Search Images Maps Play YouTube News Gmail Drive More »
Sign in
Screen reader users: click this link for accessible mode. Accessible mode has the same essential features but works better with your reader.

Patents

  1. Advanced Patent Search
Publication numberUS6846966 B2
Publication typeGrant
Application numberUS 10/304,328
Publication dateJan 25, 2005
Filing dateNov 26, 2002
Priority dateNov 26, 2002
Fee statusPaid
Also published asCN1729150A, CN100526266C, US7048833, US7323147, US20040102668, US20040225171, US20050014984
Publication number10304328, 304328, US 6846966 B2, US 6846966B2, US-B2-6846966, US6846966 B2, US6846966B2
InventorsDavid Ritchie Lumgair, Jr., James H. Beech, Michael Peter Nicoletti
Original AssigneeExxonmobil Chemical Patents Inc.
Export CitationBiBTeX, EndNote, RefMan
External Links: USPTO, USPTO Assignment, Espacenet
Method and apparatus for treating oxygenate-containing feeds and their use in conversion of oxygenates to olefins
US 6846966 B2
Abstract
A feed vaporization process and apparatus for oxygenate to olefin conversion is provided which uses a vapor-liquid disengaging drum to separate non-volatiles and/or partial non-volatiles from volatiles in the oxygenate feed and produce a vaporized effluent that is reduced in non-volatiles and/or partial non-volatiles while at the same time maintaining the effluent at optimal temperature and pressure as a feed for oxygenate to olefin conversion.
Images(2)
Previous page
Next page
Claims(24)
1. A process for converting oxygenates to olefins which comprises:
contacting a vaporized oxygenate-containing feed with a catalyst comprising a molecular sieve under conditions sufficient to provide an oxygenates to olefin effluent stream, and further comprising:
providing said vaporized oxygenate-containing feed by:
a) passing an initial oxygenate-containing feed having an initial heat content through at least one feed preheater under conditions sufficient to provide a feed of increased heat content;
b) directing said feed of increased heat content to at least one vapor-liquid disengaging drum;
c) providing conditions within said vapor-liquid disengaging drum sufficient to provide a vaporized oxygenate-containing stream and a liquid oxygenate-containing stream further comprising at least partial non-volatiles, wherein the boiling point of said oxygenates of said oxygenate-containing feed within said drum is controlled by varying the total pressure within the vapor-liquid disengaging drum so as to impart sufficient heat content to said vaporized oxygenate-containing stream, such that said contacting of the vaporized oxygenate-containing feed with said catalyst provides said effluent stream which comprises a superheated gas phase comprising olefins, unreacted oxygenate, and water at a temperature above that of said initial oxygenate-containing feed;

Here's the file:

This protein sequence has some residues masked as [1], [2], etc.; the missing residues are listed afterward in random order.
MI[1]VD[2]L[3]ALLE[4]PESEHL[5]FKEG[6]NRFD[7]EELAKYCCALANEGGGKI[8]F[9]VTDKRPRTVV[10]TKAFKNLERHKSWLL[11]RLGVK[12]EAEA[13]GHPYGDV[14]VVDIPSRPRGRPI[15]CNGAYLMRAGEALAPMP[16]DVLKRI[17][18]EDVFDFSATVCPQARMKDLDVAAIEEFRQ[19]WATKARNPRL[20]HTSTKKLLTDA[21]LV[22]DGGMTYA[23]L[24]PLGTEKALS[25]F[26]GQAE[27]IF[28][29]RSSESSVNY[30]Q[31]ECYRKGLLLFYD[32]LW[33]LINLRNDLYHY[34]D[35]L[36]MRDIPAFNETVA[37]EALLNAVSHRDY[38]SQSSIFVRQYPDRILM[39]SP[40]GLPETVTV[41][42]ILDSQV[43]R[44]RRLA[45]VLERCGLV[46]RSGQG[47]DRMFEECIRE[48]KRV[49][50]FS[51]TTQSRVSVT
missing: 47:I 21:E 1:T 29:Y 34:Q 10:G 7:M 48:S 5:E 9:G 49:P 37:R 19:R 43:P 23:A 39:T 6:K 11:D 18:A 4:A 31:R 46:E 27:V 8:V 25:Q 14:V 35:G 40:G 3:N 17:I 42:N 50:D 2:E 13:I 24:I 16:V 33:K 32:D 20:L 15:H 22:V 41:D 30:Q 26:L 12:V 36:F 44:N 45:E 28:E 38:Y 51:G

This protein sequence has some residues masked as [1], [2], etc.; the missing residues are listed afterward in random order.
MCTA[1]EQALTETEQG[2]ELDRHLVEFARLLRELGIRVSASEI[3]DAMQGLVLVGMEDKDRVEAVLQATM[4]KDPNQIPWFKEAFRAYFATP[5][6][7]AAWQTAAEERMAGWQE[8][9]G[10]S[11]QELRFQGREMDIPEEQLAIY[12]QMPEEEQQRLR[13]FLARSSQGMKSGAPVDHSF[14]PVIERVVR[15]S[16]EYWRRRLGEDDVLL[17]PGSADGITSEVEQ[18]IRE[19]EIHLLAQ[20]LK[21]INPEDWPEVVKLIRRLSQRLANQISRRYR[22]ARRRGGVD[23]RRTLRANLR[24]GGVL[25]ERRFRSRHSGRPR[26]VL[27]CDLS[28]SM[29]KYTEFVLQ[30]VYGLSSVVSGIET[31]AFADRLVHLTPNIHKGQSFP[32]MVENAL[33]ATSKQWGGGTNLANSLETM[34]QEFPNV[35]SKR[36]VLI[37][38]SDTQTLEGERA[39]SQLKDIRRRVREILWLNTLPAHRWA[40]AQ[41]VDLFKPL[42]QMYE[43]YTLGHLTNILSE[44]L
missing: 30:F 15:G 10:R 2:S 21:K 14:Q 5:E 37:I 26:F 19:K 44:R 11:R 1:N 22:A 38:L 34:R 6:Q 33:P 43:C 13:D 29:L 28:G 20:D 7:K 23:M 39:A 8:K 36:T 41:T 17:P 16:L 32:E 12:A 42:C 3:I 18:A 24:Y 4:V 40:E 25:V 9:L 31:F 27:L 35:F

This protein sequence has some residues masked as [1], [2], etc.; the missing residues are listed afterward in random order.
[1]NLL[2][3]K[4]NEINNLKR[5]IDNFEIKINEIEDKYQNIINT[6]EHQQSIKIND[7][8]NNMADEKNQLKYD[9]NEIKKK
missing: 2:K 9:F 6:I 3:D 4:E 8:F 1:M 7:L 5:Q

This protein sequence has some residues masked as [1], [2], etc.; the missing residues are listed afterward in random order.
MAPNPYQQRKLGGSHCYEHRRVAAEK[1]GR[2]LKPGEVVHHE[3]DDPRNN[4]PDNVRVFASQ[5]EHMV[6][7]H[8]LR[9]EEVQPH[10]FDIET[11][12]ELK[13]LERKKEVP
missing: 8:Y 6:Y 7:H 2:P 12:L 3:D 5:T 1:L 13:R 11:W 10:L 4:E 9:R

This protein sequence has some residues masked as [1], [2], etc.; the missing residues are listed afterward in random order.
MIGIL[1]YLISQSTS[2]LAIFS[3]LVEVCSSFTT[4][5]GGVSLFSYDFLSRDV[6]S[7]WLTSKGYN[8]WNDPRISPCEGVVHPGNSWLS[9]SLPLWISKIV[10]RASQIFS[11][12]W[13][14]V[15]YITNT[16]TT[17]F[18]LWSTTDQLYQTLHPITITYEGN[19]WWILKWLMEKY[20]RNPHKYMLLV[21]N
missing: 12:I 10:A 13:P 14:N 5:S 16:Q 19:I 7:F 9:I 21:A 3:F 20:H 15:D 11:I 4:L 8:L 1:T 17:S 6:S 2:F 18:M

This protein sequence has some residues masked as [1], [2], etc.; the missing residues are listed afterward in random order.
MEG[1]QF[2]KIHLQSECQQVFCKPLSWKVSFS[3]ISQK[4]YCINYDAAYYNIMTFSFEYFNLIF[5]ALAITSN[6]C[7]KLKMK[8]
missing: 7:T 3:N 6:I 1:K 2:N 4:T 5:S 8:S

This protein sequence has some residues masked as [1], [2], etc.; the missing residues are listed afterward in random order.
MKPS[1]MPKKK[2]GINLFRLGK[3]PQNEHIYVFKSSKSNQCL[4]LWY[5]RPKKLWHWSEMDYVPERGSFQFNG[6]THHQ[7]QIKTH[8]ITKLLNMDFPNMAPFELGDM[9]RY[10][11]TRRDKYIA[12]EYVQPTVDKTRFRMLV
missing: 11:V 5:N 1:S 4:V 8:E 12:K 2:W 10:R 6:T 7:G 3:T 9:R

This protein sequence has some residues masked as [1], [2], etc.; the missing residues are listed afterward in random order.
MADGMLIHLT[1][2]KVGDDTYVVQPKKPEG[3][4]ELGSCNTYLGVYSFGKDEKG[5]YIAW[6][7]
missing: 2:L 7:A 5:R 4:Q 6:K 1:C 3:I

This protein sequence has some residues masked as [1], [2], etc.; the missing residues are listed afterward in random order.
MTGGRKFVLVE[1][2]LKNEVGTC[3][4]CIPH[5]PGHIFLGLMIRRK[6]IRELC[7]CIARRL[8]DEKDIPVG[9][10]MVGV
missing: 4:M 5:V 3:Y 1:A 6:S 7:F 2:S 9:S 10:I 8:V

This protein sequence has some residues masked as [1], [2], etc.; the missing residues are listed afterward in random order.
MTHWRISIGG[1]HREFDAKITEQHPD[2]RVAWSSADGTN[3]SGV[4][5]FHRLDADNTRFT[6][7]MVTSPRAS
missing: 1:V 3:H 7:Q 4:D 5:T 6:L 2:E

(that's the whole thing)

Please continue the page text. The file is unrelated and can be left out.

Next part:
d) heat exchanging said liquid oxygenate-containing stream by passage through at least one heat exchanger, external to said vapor-liquid disengaging drum, wherein heat is added to said liquid oxygenate-containing stream from said oxygenates to olefin effluent stream to provide a heat exchanged, at least partially vapor phase, oxygenate-containing stream; and
e) directing said heat exchanged stream to said vapor-liquid disengaging drum.
2. The process of claim 1 wherein said at least one heat exchanger comprises a circulating partial vaporizer where said passage through the exchanger is induced by at least one of i) mechanically pumping said liquid oxygenate-containing stream through the heat exchanger and ii) thermosyphon circulation where the weight or density multiplied by height of the liquid oxygenate-containing stream minus total frictional losses being greater than the weight or density multiplied by height of the heat exchanged at least partially vapor phase, oxygenate-containing stream, drives said circulation.
3. The process of claim 2 wherein said at least one heat exchanger comprises a plurality of heat exchangers arranged in parallel.
4. The process of claim 3 wherein at least one of said heat exchangers derives its heat from steam.
5. The process of claim 4 wherein at least one of said heat exchangers derives heat from water used to quench said oxygenates to olefin effluent stream.
6. The process of claim 4 wherein said steam provides from about 10% to about 70% of said heat added to said liquid oxygenate-containing stream.
7. The process of claim 2 wherein said heat exchanging is carried out to effect vaporization ranging from about 5 to about 95% of said liquid oxygenate-containing stream per pass through said circulating partial vaporizer.
8. The process of claim 2 wherein said heat exchanging is carried out to effect vaporization ranging from about 20 to about 40% of said liquid oxygenate-containing stream per pass through said circulating partial vaporizer.
9. The process of claim 1 wherein said liquid oxygenate-containing stream in said drum accumulates a desired proportion of said at least partial non-volatiles to provide an at least partial non-volatiles-rich, oxygenate-containing stream which is removable as blowdown.
10. The process of claim 9 wherein said at least partial non-volatiles-rich, oxygenate containing stream accumulates non-volatiles to a steady state level of from about 5 to about 100 times the level of non-volatiles in said initial oxygenate-containing feed, wherein liquid blowdown is removed from said vapor-liquid disengaging drum at a rate ranging from about 1% to about 20% by weight of said feed directed to said drum.
11. The process of claim 9 which comprises: